Commentary: Did NFL fight reinforce the stereotype about us?

Commentary: Did NFL fight reinforce the stereotype about us?
December 07
04:00 2017

Did you watch the Oakland Raiders and the Denver Broncos game a few weeks ago? If you did, you also saw the fight between Oakland’s wide receiver, Michael Crabtree and Denver’s cornerback, Aqib Talib. At one point, I was wondering whether I was watching a football game or a UCF match.

Now if you didn’t know, Talib and Crabtree already had bad blood between them. This altercation was about a piece of jewelry worn by Crabtree. That’s right, a piece of jewelry!

The entire scenario was both sad and pathetic.  Here you have two elite football players fighting over a piece of jewelry. Some reports suggest Crabtree taped the jewelry to his person so that Talib couldn’t snatch it.

First off, is it customary for NFL players to wear jewelry while they are playing? Second, does Talib dislike Crabtree so much he wants to take his jewelry from him? Both questions have multiple answers such that it would make for a great debate topic.

The NFL originally suspended them for two games but upon appeal, each has a one game suspension now. If I was the rules infractions guy, I would have suspended them for two games without pay and made them do 500 hours of community service.

As you know, Michael Crabtree and Aqib Talib are black men. Watching these two guys go at it made me think about the current perception some people have about us these days.

We know there are many black men who are successful and are leading productive lives. We know that our young black boys are making good decisions about their post-high school plans. We see them securing jobs with training, going into the armed services and attending college, all in great numbers.

Black men are leading their families and seen as pillars of leadership and strength in our communities. We are teaching our children HT (home training) and social responsibility. Their futures are bright because of our collective efforts. We are giving them a spiritual foundation, which we know is the key to being successful and staying grounded. We see this being played out in our communities each day and it makes us proud. Yet there is a faction in our society that sees us differently.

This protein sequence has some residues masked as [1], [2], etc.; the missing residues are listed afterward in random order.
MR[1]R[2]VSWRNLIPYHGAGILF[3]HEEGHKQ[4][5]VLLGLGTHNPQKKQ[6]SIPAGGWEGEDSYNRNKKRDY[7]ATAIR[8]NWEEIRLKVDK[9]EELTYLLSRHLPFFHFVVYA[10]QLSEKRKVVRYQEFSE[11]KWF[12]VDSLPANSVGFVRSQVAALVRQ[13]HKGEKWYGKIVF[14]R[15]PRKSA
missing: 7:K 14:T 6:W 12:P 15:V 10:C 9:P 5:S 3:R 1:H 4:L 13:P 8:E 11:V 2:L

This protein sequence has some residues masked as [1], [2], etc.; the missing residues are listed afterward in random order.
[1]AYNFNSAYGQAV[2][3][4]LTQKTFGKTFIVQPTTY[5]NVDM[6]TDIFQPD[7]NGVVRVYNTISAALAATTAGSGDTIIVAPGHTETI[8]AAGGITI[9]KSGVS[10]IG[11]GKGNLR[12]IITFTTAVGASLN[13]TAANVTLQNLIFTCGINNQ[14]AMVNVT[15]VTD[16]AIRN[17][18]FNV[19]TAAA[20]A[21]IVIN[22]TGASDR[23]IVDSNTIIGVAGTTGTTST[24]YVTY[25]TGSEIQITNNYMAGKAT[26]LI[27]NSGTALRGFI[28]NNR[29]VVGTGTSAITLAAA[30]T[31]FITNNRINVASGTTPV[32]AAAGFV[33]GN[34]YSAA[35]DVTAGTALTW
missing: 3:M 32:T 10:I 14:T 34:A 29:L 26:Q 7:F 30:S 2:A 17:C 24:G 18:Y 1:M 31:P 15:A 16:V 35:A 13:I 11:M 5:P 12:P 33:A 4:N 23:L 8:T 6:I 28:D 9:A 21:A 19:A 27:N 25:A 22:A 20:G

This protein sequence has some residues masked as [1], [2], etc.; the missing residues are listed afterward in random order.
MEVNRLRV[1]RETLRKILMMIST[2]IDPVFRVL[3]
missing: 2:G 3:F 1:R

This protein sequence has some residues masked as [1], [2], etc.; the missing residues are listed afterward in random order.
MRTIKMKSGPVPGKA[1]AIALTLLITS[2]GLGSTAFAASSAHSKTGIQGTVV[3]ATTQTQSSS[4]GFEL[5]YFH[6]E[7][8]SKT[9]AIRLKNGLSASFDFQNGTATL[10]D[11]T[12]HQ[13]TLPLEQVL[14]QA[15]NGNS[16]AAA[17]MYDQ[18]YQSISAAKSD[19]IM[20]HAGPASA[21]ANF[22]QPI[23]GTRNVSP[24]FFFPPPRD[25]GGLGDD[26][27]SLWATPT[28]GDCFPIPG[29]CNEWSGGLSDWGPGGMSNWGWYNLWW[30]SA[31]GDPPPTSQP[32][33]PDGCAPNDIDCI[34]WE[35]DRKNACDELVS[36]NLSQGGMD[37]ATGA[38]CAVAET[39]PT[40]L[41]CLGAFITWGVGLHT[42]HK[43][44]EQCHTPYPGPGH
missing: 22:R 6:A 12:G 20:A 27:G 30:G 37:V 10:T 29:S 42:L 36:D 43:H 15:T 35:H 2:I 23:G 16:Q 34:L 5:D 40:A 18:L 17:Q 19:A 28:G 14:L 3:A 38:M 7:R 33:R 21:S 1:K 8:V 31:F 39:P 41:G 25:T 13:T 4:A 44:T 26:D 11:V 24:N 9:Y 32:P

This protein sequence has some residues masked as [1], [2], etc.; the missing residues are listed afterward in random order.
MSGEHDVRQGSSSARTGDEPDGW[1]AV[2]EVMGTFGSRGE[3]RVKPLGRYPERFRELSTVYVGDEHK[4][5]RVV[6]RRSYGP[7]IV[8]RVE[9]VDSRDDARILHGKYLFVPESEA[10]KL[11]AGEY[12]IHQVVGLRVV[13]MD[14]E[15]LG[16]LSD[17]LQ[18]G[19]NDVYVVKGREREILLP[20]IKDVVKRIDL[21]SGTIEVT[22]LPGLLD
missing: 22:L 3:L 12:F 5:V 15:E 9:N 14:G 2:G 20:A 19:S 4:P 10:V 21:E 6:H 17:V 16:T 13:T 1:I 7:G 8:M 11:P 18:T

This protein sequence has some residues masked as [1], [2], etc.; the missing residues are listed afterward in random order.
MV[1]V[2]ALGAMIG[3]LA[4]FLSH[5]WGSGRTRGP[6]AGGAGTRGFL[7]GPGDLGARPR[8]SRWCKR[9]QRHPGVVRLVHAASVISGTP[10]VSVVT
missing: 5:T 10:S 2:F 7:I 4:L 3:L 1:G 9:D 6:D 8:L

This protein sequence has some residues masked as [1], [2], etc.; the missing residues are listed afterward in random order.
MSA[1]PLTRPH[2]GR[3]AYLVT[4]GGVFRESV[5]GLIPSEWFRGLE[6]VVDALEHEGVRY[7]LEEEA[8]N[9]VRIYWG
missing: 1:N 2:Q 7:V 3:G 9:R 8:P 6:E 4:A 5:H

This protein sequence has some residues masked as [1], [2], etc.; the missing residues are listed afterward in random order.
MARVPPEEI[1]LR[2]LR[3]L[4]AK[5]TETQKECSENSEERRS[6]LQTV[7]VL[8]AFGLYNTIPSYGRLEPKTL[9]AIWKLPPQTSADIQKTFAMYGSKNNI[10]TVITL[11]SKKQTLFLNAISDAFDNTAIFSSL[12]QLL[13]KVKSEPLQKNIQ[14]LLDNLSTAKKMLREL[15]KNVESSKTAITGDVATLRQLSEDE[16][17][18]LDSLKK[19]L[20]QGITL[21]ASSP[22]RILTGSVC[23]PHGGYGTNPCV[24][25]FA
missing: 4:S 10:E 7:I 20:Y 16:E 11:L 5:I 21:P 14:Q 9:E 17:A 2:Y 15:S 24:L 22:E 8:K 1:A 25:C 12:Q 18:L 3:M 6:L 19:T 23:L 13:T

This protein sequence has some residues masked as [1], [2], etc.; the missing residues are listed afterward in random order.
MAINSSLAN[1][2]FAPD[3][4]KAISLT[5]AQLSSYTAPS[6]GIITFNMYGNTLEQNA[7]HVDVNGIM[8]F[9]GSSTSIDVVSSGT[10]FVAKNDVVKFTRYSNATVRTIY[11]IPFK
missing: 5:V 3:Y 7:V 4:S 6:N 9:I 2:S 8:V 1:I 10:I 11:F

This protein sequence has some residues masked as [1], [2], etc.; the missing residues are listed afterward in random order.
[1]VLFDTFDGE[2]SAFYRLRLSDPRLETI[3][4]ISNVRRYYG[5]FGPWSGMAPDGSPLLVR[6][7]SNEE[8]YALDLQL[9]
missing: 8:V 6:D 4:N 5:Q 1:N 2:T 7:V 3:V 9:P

Let’s just look at this Talib and Crabtree incident. The National Football League is now beginning to tackle social justice issues. They have received a lot of backlash for these efforts. Seeing this fight only gives their adversaries more firepower to say that we are out of control. Can you blame them? Their refrain is they see black men robbing and shooting each other each day. Their response is that the fight this time took place on the football field instead of the streets. Are they right?

It takes both discipline and confidence to play sports. This is what I know, not what I think. It takes discipline and confidence to be at your best in the tough moments. Pressure to make good decisions is a part of sports competition.

Many would say after watching the Crabtree and Talib spectacle that they showed no discipline and no confidence. When you are in the public square, you can’t go around and act the fool. Whether you like it or not, your lavish lifestyles can be here today and gone tomorrow. You must know that the letters NFL stand for “not for long.”

Let’s hope that Aqib Talib and Michael Crabtree learned a valuable lesson and can move forward without further altercations when they compete against each other in the future.

James B. Ewers  Jr. Ed.D. is a former tennis champion at Atkins High School in Winston-Salem and played college tennis at Johnson C. Smith University, where he was all-conference for four years. He is a retired college administrator. 

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